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- Administering istatd
- Building istatd
- Configuring istatd
- Counter retention intervals
- Counter types
- description of replication work
- Frequently asked questions
- Get a counter
- Get files
- Get multiple counters
- Get settings
- HTTP Interface
- List matching agents
- List matching counters
- Recording counters
- The license
- Users and Dashboards
- Web frontend
- Why istatd?
- Write settings
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There are two kinds of counters:
- Events are discrete things you count, such as "cars crossing this line."
- Gauges are specific measurements, such as "amount of electric energy in this car battery."
istatd knows that a counter is an event if the name of the counter is prefixed by an asterisk (
*) This determination is only done the first time the name of a counter is seen, and then stored permanently in the file that records the counter data. If you get it wrong, and need to change the type of the counter, you have to stop istatd, delete the old file, make sure all data sources generate the correct prefix, and start istatd again.
For event counters, only the
timestamp is actually used for incoming counter data. The incoming data is collated in the istatd process until the current time "bucket" for the finest resolution is expired, and then a single sample with
sum of the sum of values is recorded, and
count is always 1.
The coarser resolution files are then updated as if they were gauges, except the
count is set to the interval divided by the finest resolution's interval. This means that, when plotting the data as
count, you will get "events per second" in all levels of coarseness.
There will be no standard deviation in the finest-resolution file, but the standard deviation, min and max values will be related to the finest-resolution buckets in the coarser files.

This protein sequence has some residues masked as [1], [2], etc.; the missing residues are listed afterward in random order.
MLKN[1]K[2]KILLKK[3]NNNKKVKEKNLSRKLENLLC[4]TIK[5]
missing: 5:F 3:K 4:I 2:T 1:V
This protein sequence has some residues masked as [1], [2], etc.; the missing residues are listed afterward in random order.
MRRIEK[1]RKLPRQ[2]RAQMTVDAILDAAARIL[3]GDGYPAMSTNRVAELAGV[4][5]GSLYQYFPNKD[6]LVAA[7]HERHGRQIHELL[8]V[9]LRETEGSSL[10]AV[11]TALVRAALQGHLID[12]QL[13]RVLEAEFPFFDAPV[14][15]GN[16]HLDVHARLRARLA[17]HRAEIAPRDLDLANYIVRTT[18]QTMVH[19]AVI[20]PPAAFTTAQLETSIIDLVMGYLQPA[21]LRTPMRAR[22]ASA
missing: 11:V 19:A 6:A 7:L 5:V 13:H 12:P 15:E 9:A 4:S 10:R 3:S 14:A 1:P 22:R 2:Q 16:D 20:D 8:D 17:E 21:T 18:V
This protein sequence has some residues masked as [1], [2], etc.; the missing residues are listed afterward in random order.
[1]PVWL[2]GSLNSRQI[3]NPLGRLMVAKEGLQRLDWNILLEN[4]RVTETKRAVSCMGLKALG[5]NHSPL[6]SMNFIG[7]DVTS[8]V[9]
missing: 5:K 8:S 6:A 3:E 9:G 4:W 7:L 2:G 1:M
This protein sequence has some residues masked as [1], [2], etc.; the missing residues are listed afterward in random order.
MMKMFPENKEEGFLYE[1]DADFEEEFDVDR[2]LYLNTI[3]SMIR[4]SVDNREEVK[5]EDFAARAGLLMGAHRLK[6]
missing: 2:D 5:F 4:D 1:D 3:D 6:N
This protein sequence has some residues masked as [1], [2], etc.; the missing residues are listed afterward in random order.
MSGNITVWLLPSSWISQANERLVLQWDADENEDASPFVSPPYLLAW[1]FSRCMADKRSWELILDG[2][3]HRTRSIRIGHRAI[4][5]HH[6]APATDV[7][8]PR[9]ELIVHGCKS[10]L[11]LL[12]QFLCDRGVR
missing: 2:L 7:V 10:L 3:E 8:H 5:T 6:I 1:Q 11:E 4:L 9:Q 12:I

For example, if you have 10-second and 5-minute buckets, and have one 10-second period with 100 events, but the other periods have no events, then the 10-second file will contain one bucket with the value 100 and count 1, and the 5-minute file will contain one bucket with the value 100, the min 0, the max 100, and the count 30. If you now have another 10-second interval with 500 events, you will end up with one bucket in the 10-second data that has value 500 and count 1. And, when that 10-second bucket merges into the same 5-minute coarser resolution bucket as the previous 10-second bucket, the values of that 5-minute bucket will be: sum 600, min 0, max 500, count 30. (Additionally, sum-squared is calculated to allow for standard deviation calculation)
For gauge counters, each sample received is simply merged into the sum, min, max, sumsquared, and count values. This is what you want for measurements like "percent disk used" or "CPU load" etc. If the statistics aggregate into the same counters, then you can at a glance see what the average is, what the min and max is (given suitable UI), and what the standard deviation is.
You also want to check out Counter Retention Intervals.